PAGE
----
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Governments, industries and farmers across the world must join together to tackle the ‘major unsolved challenge’ of nitrogen pollution, experts told a World Environment Day summit in India today (June 4).

Nitrogen poses multiple threats to human health and the environment, as it is simultaneously contributing to poor air and water quality plus climate change.

Some 80% of the nitrogen from fertilizers and manure is lost to the atmosphere and water courses, which is compounded by emissions from vehicles and factories. Added up, these flows cause a cocktail of worsening nitrogen pollution.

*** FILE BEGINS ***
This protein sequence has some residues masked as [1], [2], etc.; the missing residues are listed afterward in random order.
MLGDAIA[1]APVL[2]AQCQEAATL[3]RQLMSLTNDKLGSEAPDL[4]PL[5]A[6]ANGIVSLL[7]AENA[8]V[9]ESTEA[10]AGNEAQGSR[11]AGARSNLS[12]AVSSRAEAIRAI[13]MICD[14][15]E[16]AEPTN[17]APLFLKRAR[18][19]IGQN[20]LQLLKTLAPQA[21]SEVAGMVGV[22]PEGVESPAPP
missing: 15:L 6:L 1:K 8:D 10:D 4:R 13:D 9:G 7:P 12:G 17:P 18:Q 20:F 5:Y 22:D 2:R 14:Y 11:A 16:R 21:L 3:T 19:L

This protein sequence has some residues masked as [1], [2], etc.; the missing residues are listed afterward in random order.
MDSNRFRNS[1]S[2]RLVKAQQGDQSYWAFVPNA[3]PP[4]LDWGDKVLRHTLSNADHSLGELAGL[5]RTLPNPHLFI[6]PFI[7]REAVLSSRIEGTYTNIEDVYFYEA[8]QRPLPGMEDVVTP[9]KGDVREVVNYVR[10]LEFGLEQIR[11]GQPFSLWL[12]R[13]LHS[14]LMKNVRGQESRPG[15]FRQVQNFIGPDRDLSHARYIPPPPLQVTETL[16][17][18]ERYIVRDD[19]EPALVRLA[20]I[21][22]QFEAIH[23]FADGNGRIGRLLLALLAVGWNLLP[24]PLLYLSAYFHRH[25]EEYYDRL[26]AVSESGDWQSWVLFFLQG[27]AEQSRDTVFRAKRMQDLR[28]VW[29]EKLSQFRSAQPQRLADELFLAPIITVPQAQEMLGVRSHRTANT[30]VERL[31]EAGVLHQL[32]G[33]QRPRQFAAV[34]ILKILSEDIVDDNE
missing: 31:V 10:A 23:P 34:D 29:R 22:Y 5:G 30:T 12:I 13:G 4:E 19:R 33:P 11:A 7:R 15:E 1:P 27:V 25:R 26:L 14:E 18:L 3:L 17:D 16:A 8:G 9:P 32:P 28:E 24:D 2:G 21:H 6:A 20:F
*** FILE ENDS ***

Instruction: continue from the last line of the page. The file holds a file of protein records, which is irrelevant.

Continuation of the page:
Nitrogen is the largest fraction of PM2.5 (particulate matter) air pollution that gets deep in to lungs and contributes to cardiovascular and respiratory illness, while in drinking water it increases the risk of cancer.

Nitrogen pollution through the air, water and soil is also a major cause of loss of biodiversity. For example, it stimulates growth of certain plantlife such as rough grasses at the expense of more sensitive species with a high conservation value and also increases algal blooms, which cause the death of fish by reducing oxygen levels in water.

Despite all this, there has been little global action to tackle the problem, according to Prof Mark Sutton of the UK’s

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